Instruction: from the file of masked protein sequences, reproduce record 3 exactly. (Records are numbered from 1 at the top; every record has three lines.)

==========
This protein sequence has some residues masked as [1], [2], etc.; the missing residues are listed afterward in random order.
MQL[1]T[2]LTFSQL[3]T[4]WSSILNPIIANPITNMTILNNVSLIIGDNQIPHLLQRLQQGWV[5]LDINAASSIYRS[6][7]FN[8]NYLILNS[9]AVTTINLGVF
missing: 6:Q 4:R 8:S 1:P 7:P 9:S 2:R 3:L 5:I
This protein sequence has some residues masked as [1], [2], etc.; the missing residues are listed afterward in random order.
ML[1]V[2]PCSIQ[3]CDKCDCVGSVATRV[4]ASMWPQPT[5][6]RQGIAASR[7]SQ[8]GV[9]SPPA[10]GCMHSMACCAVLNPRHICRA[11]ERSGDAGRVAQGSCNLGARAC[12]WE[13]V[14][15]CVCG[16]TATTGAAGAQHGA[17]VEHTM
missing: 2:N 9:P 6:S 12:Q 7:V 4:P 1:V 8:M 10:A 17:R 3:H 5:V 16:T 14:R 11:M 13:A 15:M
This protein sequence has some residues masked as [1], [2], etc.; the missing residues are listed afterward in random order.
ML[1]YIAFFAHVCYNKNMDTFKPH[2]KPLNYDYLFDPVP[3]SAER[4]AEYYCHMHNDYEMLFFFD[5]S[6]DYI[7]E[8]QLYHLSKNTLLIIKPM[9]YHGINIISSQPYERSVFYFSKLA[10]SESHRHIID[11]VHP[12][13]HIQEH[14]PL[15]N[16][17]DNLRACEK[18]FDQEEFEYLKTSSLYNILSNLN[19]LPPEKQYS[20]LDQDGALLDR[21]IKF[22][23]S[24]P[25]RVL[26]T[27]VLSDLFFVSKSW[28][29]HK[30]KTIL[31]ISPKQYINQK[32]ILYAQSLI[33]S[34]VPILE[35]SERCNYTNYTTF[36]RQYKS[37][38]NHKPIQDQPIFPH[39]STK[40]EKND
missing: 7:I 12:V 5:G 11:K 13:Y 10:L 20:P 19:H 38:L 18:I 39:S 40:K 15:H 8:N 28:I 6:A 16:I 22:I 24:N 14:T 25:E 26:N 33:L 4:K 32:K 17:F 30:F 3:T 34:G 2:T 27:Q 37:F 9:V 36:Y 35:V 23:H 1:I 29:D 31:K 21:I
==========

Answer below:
This protein sequence has some residues masked as [1], [2], etc.; the missing residues are listed afterward in random order.
ML[1]YIAFFAHVCYNKNMDTFKPH[2]KPLNYDYLFDPVP[3]SAER[4]AEYYCHMHNDYEMLFFFD[5]S[6]DYI[7]E[8]QLYHLSKNTLLIIKPM[9]YHGINIISSQPYERSVFYFSKLA[10]SESHRHIID[11]VHP[12][13]HIQEH[14]PL[15]N[16][17]DNLRACEK[18]FDQEEFEYLKTSSLYNILSNLN[19]LPPEKQYS[20]LDQDGALLDR[21]IKF[22][23]S[24]P[25]RVL[26]T[27]VLSDLFFVSKSW[28][29]HK[30]KTIL[31]ISPKQYINQK[32]ILYAQSLI[33]S[34]VPILE[35]SERCNYTNYTTF[36]RQYKS[37][38]NHKPIQDQPIFPH[39]STK[40]EKND
missing: 7:I 12:V 5:G 11:K 13:Y 10:L 20:P 19:H 38:L 18:I 39:S 40:K 15:H 8:N 28:I 6:A 16:I 22:I 24:N 14:T 25:E 26:N 33:L 4:K 32:K 17:F 30:F 3:T 34:G 2:T 27:Q 37:F 9:V 36:Y 35:V 23:H 1:I 29:D 31:K 21:I